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PUBLIC RELEASE DATE:
8-Feb-2013

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Contact: Leslie Shepherd
shepherdl@smh.ca
416-864-6094
St. Michael's Hospital
@StMikesHospital

Babies born to immigrant women in Ontario bigger than those born in their mothers' native countries

Babies still smaller than those of Canadian-born mothers

TORONTO, Feb. 8, 2013--Women who immigrate to Ontario have babies who are bigger than those born in their native countries, new research has shown.

But the babies of immigrant mothers from East and South Asia are still smaller than babies born to mothers who were themselves born in Canada.

The typical male born to an immigrant mother in Ontario weighs 115 grams more than babies in her native country, said Dr. Joel Ray, a researcher and physician at St. Michael's Hospital. The typical female weighs 112 grams more than babies in her mother's native country, he said.

His findings appear online in the journal Paediatric and Perinatal Epidemiology.

"Nearly all infants born to women in their native country have lower birth weights than those born to mothers who had emigrated to Canada," Dr. Ray said.

Dr. Ray said he was not sure why the weight differences exist. He said it may be a byproduct of an immigration policy that selects more robust and well-off immigrants. Or it may be that immigrants ingest more calories and exercise less than in their native countries, so both they and their babies are bigger.

There were some exceptions - notably Swedish and Israeli boys and girls, all of who were bigger when born in their native countries. Dr. Ray said this may be explained by high levels of health care and social services in Sweden, and the small number of babies born to Swedish immigrants in Ontario. For Israelis, the explanation may be the higher rate of obesity among women of child-bearing age and-or the possibility Israelis do no systematically gain weight after arriving in Canada as some other immigrants do.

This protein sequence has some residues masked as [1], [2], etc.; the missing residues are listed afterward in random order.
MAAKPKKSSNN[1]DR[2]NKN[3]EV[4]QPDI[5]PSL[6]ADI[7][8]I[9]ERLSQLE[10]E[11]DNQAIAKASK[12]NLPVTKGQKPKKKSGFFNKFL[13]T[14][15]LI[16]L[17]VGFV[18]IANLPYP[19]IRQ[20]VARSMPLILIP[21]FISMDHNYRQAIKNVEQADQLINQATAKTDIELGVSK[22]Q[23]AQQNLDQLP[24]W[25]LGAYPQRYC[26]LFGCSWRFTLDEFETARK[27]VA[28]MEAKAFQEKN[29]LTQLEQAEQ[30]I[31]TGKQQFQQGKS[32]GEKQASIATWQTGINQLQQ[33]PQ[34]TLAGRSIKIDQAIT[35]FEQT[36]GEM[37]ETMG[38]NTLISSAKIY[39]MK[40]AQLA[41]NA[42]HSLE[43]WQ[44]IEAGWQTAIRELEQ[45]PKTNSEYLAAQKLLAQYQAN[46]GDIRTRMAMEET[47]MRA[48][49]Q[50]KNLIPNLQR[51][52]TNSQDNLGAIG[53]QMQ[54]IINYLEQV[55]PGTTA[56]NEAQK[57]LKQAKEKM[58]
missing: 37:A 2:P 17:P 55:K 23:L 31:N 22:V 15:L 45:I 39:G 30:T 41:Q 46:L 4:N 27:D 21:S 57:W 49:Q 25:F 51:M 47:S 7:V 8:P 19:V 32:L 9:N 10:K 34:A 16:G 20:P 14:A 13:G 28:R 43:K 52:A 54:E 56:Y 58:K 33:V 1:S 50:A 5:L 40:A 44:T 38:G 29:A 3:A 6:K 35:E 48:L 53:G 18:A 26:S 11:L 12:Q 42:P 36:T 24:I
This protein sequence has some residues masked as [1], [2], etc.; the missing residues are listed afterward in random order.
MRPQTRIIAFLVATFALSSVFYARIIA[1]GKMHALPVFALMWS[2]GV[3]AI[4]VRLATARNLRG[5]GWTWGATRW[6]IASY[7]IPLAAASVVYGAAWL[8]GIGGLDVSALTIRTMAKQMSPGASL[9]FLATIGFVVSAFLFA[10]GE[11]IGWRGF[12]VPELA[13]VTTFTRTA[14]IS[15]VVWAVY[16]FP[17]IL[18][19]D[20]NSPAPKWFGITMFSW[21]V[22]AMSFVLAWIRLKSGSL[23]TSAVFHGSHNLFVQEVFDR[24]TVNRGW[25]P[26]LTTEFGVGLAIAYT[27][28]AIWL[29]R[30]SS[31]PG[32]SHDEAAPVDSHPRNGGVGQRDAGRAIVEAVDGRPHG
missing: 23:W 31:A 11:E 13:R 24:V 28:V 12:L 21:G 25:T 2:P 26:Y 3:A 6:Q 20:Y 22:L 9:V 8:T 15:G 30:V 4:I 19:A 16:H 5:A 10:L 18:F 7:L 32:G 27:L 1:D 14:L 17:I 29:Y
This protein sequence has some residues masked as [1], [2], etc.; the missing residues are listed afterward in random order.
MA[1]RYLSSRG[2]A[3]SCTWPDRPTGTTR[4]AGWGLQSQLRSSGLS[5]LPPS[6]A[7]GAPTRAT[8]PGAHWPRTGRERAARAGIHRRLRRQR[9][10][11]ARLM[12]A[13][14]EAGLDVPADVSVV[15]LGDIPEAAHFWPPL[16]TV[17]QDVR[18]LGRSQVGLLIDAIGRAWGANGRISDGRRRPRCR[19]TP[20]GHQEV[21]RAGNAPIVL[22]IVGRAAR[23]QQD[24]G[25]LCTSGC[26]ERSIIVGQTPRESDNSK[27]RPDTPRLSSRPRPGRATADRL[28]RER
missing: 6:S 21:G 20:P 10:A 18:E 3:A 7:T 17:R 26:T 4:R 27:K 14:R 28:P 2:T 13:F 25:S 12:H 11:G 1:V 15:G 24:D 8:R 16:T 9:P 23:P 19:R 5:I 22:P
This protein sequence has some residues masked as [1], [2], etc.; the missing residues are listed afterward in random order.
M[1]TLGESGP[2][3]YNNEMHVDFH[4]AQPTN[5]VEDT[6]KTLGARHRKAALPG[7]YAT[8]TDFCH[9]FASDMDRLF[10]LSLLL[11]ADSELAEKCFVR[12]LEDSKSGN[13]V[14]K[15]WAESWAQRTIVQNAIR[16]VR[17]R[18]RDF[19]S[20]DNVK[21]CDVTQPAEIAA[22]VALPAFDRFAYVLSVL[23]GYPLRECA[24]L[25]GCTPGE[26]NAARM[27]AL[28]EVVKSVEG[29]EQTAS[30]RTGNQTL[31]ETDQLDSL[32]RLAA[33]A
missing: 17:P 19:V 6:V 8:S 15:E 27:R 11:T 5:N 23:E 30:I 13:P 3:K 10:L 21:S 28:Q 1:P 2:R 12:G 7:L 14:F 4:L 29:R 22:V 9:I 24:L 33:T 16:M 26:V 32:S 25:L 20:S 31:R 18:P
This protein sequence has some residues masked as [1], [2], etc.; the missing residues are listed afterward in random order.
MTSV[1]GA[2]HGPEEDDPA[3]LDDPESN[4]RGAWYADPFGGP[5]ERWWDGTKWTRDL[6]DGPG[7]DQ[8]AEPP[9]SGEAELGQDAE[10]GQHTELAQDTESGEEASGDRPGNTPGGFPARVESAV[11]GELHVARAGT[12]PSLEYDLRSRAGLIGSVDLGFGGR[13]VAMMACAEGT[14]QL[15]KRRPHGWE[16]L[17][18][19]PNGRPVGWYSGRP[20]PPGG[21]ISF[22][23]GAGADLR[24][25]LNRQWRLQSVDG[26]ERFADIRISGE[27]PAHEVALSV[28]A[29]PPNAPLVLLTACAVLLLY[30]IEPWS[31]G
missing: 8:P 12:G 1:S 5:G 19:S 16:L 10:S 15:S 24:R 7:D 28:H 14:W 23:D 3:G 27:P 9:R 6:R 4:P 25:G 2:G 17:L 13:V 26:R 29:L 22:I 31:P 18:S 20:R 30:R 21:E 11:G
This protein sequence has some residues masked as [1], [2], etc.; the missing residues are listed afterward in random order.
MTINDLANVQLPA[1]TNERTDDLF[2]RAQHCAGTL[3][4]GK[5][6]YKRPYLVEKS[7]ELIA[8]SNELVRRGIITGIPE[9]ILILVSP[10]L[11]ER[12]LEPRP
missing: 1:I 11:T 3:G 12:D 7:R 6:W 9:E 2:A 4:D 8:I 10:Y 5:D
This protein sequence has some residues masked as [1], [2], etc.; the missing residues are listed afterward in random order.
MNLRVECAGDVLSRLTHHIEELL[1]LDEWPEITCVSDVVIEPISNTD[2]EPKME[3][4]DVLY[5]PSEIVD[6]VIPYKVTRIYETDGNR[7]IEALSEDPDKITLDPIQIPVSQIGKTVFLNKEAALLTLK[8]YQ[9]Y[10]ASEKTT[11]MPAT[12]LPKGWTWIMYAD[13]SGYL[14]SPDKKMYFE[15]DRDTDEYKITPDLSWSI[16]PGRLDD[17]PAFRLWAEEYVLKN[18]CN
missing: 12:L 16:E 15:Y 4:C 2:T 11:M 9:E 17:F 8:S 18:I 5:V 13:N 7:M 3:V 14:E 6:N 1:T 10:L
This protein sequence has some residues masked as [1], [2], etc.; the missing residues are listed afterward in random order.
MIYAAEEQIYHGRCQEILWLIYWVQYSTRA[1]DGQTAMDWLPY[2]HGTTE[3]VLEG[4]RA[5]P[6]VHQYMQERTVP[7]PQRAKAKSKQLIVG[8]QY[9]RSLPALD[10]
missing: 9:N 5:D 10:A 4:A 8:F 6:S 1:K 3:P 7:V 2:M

The biggest weight differences tended to be between babies born in Ontario and those born in poorer, less developed countries.

Dr. Ray said the weight differences highlight the need for newborn weight curves designed specifically for immigrants. Neither those designed for Canadian-born women or women in their native countries accurately reflect the birth weights of children born to most immigrant groups.

Birth weight curves are graphs used to plot how one baby's weight compares to others of the same age. They are important for identifying babies who are both small and large for their gestational age. Babies who are small for their gestational age are at risk of developmental issues. Those who are large may need to be delivered early or by way of Cesarean section.

In 2006, there were about 3 million immigrant women living in Canada, accounting for 20 per cent of the total female population.

Dr. Ray's paper was based on a systematic review of all birth weight curves published between 1980 and 2012 in 21 countries accounting for 13.3 million single male births and 12.9 single female births at 40 weeks gestation.

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About St. Michael's Hospital

St. Michael's Hospital provides compassionate care to all who enter its doors. The hospital also provides outstanding medical education to future health care professionals in more than 23 academic disciplines. Critical care and trauma, heart disease, neurosurgery, diabetes, cancer care, and care of the homeless are among the hospital's recognized areas of expertise. Through the Keenan Research Centre and the Li Ka Shing International Healthcare Education Center, which make up the Li Ka Shing Knowledge Institute, research and education at St. Michael's Hospital are recognized and make an impact around the world. Founded in 1892, the hospital is fully affiliated with the University of Toronto.

For more information or to interview Dr. Ray please contact:

Leslie Shepherd, Manager, Media Strategy
St. Michael's Hospital
Phone: 647-300-1753

Inspired Care. Inspiring Science.
www.stmichaelshospital.com
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